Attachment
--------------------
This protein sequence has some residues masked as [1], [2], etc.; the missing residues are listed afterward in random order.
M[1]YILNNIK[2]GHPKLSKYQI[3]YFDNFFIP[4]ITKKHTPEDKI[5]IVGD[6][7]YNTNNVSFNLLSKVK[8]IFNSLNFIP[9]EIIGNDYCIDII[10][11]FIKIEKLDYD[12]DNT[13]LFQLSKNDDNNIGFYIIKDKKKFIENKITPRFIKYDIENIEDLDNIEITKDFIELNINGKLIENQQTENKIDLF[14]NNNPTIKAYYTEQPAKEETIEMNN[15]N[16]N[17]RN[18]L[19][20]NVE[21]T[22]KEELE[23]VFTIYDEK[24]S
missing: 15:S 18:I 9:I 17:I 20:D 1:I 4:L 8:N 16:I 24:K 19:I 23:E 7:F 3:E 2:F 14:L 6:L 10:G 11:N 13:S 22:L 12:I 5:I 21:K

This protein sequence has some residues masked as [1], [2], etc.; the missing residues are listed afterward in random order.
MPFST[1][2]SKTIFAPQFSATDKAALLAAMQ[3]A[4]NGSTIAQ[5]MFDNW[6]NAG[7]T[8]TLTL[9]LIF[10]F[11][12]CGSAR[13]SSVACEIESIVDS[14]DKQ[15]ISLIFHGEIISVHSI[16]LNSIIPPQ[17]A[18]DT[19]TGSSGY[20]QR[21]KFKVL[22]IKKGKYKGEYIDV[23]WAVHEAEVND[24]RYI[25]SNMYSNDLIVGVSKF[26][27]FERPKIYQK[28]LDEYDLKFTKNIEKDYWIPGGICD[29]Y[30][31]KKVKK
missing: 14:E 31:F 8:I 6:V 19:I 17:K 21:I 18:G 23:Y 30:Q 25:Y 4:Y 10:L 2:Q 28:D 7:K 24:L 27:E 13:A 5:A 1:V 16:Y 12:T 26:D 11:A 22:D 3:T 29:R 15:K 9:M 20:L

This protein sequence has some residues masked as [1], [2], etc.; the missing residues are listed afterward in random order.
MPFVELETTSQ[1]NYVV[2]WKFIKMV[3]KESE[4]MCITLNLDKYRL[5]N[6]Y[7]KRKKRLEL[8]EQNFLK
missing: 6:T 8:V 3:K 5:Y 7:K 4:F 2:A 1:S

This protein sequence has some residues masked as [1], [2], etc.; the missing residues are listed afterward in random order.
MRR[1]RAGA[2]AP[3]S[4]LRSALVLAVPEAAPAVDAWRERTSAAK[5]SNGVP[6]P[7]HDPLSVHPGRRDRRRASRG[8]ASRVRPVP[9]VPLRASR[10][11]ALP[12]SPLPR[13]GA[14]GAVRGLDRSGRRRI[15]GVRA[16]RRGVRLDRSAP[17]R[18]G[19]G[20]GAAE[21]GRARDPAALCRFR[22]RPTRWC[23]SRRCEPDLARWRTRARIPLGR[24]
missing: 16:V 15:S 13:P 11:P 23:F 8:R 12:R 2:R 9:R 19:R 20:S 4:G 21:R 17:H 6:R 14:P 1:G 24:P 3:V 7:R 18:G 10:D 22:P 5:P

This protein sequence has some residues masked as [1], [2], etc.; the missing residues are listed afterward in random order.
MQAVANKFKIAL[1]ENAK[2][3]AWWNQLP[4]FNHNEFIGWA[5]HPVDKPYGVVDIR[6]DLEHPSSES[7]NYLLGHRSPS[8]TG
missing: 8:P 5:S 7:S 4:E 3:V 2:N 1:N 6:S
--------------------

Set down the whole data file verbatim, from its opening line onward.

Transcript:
This protein sequence has some residues masked as [1], [2], etc.; the missing residues are listed afterward in random order.
M[1]YILNNIK[2]GHPKLSKYQI[3]YFDNFFIP[4]ITKKHTPEDKI[5]IVGD[6][7]YNTNNVSFNLLSKVK[8]IFNSLNFIP[9]EIIGNDYCIDII[10][11]FIKIEKLDYD[12]DNT[13]LFQLSKNDDNNIGFYIIKDKKKFIENKITPRFIKYDIENIEDLDNIEITKDFIELNINGKLIENQQTENKIDLF[14]NNNPTIKAYYTEQPAKEETIEMNN[15]N[16]N[17]RN[18]L[19][20]NVE[21]T[22]KEELE[23]VFTIYDEK[24]S
missing: 15:S 18:I 9:I 17:I 20:D 1:I 4:L 8:N 16:I 24:K 19:I 23:E 7:F 3:E 2:F 14:L 6:L 10:G 11:N 13:S 22:L 12:I 5:I 21:K

This protein sequence has some residues masked as [1], [2], etc.; the missing residues are listed afterward in random order.
MPFST[1][2]SKTIFAPQFSATDKAALLAAMQ[3]A[4]NGSTIAQ[5]MFDNW[6]NAG[7]T[8]TLTL[9]LIF[10]F[11][12]CGSAR[13]SSVACEIESIVDS[14]DKQ[15]ISLIFHGEIISVHSI[16]LNSIIPPQ[17]A[18]DT[19]TGSSGY[20]QR[21]KFKVL[22]IKKGKYKGEYIDV[23]WAVHEAEVND[24]RYI[25]SNMYSNDLIVGVSKF[26][27]FERPKIYQK[28]LDEYDLKFTKNIEKDYWIPGGICD[29]Y[30][31]KKVKK
missing: 14:E 31:F 8:I 6:V 19:I 17:K 21:I 18:G 23:Y 30:Q 25:Y 4:Y 10:L 2:Q 28:D 7:K 24:L 27:E 13:A 5:A 1:V 16:Y 12:T 26:D 11:A 22:D 3:T 29:R 15:K 9:M 20:L

This protein sequence has some residues masked as [1], [2], etc.; the missing residues are listed afterward in random order.
MPFVELETTSQ[1]NYVV[2]WKFIKMV[3]KESE[4]MCITLNLDKYRL[5]N[6]Y[7]KRKKRLEL[8]EQNFLK
missing: 6:T 8:V 3:K 5:Y 7:K 4:F 2:A 1:S

This protein sequence has some residues masked as [1], [2], etc.; the missing residues are listed afterward in random order.
MRR[1]RAGA[2]AP[3]S[4]LRSALVLAVPEAAPAVDAWRERTSAAK[5]SNGVP[6]P[7]HDPLSVHPGRRDRRRASRG[8]ASRVRPVP[9]VPLRASR[10][11]ALP[12]SPLPR[13]GA[14]GAVRGLDRSGRRRI[15]GVRA[16]RRGVRLDRSAP[17]R[18]G[19]G[20]GAAE[21]GRARDPAALCRFR[22]RPTRWC[23]SRRCEPDLARWRTRARIPLGR[24]
missing: 16:V 15:S 13:P 11:P 23:F 8:R 12:R 2:R 9:R 19:R 20:S 4:G 21:R 17:H 6:R 14:P 1:G 24:P 3:V 7:R 18:G 10:D 22:P 5:P

This protein sequence has some residues masked as [1], [2], etc.; the missing residues are listed afterward in random order.
MQAVANKFKIAL[1]ENAK[2][3]AWWNQLP[4]FNHNEFIGWA[5]HPVDKPYGVVDIR[6]DLEHPSSES[7]NYLLGHRSPS[8]TG
missing: 8:P 5:S 7:S 4:E 3:V 2:N 1:N 6:S